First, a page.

Sunday, February 12, 2023

Star Spangled Scandal: Sex, Murder, and the Trial that Changed America by Chris DeRose


I enjoy reading nonfiction books about American history and true crime. Last year, when I first learned about Star Spangled Scandal: Sex, Murder, and the Trial that Changed America by Chris DeRose and narrated by Traber Burns through Chirp's website, I decided to buy a copy of this audiobook based on the publisher's summary.

I had high hopes for Star Spangled Scandal: Sex, Murder, and the Trial that Changed America by Chris DeRose, but I was quickly disappointed by the audio production and the narration of this book. The narrator sounded like he was speaking in a tin can and I didn't enjoy the narrator's reading style for Star Spangled Scandal

I almost gave up on listening to Star Spangled Scandal several times. But I kept going as I was interested learning about this aspect of American history. However, with that being said, I tuned out routinely due to the narration and audio quality. I also thought Star Spangled Scandal wasn't that engaging in spots... Parts of Star Spangled Scandal felt a bit too sensationalistic to me and other parts were decent enough like most of the trial coverage. I may have had an overall more enjoyable experience reading this book instead of listening to it.

Below is the summary for Star Spangled Scandal: Sex, Murder, and the Trial that Changed America by Chris DeRose from Chirp:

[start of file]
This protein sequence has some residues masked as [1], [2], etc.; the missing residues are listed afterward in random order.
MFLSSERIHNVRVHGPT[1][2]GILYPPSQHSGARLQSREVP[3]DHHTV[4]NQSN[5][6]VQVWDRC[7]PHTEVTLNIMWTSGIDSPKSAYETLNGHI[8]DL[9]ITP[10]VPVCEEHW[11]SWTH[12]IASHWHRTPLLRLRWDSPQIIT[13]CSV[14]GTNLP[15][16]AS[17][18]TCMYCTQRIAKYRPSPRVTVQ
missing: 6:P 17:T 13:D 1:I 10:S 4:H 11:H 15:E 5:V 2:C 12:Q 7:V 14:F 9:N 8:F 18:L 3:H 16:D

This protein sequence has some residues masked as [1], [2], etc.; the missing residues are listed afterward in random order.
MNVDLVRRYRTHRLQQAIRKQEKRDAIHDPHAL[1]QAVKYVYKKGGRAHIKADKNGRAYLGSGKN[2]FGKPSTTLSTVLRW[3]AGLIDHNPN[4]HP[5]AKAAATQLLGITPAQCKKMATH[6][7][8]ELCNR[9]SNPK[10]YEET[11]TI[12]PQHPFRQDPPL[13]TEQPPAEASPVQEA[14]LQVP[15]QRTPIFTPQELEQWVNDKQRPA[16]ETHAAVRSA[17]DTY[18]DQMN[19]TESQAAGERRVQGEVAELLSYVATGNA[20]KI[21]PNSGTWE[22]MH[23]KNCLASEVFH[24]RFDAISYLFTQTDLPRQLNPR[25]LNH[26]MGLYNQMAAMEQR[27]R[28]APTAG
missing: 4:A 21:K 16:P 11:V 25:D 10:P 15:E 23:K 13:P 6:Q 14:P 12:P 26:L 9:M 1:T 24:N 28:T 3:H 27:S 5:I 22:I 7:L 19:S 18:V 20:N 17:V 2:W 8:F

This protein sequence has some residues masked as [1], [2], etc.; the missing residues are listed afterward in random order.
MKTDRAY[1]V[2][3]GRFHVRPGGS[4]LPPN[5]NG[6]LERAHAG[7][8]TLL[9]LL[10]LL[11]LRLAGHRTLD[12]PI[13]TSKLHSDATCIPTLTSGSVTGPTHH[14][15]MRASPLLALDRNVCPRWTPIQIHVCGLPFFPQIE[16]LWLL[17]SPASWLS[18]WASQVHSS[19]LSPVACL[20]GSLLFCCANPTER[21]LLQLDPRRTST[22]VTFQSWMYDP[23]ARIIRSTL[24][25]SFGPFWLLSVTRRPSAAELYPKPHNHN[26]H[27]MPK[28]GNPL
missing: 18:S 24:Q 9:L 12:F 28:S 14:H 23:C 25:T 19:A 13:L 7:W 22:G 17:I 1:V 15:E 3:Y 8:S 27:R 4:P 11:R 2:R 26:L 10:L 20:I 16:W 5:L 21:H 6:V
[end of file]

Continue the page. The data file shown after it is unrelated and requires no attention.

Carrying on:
The year is 1859 and Congressman Daniel Sickles and his beautiful wife Teresa are the toast of Washington, DC society. President James Buchanan is godfather to their daughter. Philip Barton Key, US Attorney for the District of Columbia (and the son of Francis Scott Key), is one of the couple’s closest friends—so close, in fact, that he often escorts the beautiful Mrs. Sickles to social events when the congressman is too busy.

Revelers in DC are accustomed to the sight of the congressman’s wife with the tall, Apollo-like Philip Barton Key, who is considered “the handsomest man in all Washington society … foremost among the popular men of the capital.” Then one day Congressman Daniel Sickles receives an anonymous note about his wife and Key, setting into motion a tragic course of events that culminates in a bloody confrontation in the street that leaves one man dead and the other charged with murder. This is the riveting true story of the murder and historic trial that shocked 19th century America, now brought to vivid life by historian Chris DeRose with the help of Mrs. Sickles’ writings and other primary sources.